Despite the Dzialynski incident, Shakespeare certainly was not boycotted in Poland when, in 1616 or 1628, a touring troupe of English actors (much like the one appearing in Hamlet) performed at least one play, The Taming of the Shrew, and most probably Hamlet, at least in Gdansk, and possibly in a number of aristocratic residences further south -- and this is the earliest report of Shakespeare being performed on Polish soil. An even earlier report mentions another English troupe performing in Warsaw, but there is no certainty whether they performed anything by Shakespeare. We can speak of Shakespeare's advent into the Polish theater only in the mid 18th century, when the first all-season Polish theater opened in Warsaw under Wojciech Boguslawski. It is Boguslawski, too, who staged the first Polish performance of Hamlet in Lwow in 1797. Polish Classicists (of whom Boguslawski certainly was one) shared the Enlightenment's distrust of Szekspir, who was thought to be wild and uncouth, and worse. Boguslawski himself apologized for his adaptees' faults in the preface to his version of Hamlet -- heavily based on the German adaptation by Shroeder -- in which Hamlet and Laertes shake hands over the dead body of Claudius -- a much nicer and more optimistic version of the sordid drama. According to Boguslawski, Hamlet is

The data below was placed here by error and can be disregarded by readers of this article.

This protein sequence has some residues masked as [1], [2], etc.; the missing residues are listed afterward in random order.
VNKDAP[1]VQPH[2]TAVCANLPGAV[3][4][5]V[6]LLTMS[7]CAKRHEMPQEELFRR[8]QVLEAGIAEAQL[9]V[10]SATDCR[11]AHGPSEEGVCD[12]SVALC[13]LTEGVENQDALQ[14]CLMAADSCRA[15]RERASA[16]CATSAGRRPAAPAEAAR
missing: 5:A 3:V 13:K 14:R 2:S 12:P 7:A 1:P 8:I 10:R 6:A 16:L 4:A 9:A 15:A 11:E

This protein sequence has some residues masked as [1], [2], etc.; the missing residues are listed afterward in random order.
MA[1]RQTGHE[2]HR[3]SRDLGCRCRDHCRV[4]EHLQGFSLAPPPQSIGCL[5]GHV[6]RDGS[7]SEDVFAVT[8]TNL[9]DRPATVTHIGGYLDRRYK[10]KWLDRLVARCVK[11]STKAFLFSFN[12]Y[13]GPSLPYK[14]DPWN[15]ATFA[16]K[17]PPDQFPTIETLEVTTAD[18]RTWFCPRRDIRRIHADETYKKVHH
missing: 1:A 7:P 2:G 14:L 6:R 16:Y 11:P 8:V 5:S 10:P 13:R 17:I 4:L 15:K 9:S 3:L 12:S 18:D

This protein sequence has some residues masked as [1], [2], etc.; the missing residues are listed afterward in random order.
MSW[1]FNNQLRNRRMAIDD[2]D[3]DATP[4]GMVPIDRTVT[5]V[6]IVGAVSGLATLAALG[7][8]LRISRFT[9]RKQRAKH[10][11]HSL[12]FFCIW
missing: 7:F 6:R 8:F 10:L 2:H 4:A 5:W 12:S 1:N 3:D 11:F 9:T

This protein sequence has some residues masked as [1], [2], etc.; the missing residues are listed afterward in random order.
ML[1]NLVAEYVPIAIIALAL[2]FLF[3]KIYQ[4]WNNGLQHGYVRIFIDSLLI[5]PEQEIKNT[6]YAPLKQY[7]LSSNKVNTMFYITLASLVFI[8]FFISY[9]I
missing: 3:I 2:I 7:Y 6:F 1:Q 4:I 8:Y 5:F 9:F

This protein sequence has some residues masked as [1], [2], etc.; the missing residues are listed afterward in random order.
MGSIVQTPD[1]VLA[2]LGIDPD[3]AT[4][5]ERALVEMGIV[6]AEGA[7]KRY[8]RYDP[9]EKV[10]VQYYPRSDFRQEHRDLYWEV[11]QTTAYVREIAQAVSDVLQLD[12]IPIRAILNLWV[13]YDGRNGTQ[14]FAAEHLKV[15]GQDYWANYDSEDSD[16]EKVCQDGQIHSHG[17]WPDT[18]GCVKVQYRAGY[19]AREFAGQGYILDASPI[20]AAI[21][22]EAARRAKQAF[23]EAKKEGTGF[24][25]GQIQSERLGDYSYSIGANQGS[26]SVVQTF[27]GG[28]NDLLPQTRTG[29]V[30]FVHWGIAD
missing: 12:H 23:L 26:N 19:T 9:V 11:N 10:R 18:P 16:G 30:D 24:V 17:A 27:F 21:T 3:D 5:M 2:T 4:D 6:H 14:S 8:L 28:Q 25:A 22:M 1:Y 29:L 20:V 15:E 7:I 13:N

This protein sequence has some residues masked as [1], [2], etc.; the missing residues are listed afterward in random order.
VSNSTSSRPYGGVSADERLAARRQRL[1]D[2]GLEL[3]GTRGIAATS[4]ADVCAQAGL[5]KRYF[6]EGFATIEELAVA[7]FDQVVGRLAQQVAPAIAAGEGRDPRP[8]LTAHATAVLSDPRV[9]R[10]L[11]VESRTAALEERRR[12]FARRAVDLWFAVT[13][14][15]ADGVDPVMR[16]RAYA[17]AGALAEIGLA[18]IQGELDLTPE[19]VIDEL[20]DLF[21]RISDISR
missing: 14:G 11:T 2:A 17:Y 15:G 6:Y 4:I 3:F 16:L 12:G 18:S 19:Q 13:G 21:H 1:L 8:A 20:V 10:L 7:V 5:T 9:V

...a lengthy play that requires at least five hours for its performance, a play that, disobeying all rules of the dramatic art... tortures the minds of the audience... Through the presence on-stage of coarse characters and abominable scenes debases the dignity of Tragedy and, finally, fails to convey a moral message, punishing with death the guilty and the innocent alike.
Even the first critical Polish work on Szekspir was limited to only grudging praise. No wonder: the Enlightenment was deeply suspicious of the English playwright; some of the later battles between the old Classicists and the young Romantics were fought over Szekspir. The Monitor, a Polish journal of the time modeled on the English Spectator, wrote in 1765:

It is Shakespeare and Addison who have earned an immortal fame with their theatrical compositions... Great souls are not bound by ordinary rules, they can transcend those rules... The English preserve on their stage a sternness and hardness which makes them different from the other nations. Their vices and virtues are more consistent - and so are their actions. As a result, they usually make their stage bloody. And they never abide by any rules... Szekspir was their most famous dramatist; he was born in Stratffort and died in 1556. He lived during the reign of Elizabeth and James I [as you see, the author got it all wrong]. Nature has provided him generously with the finest talents. Never did he call science to assist him. That is why his works lack a regularity and order that stems from knowledge and a reasonable application of rules; and yet the flow of his thought is wondrously original; strange is Szekspir...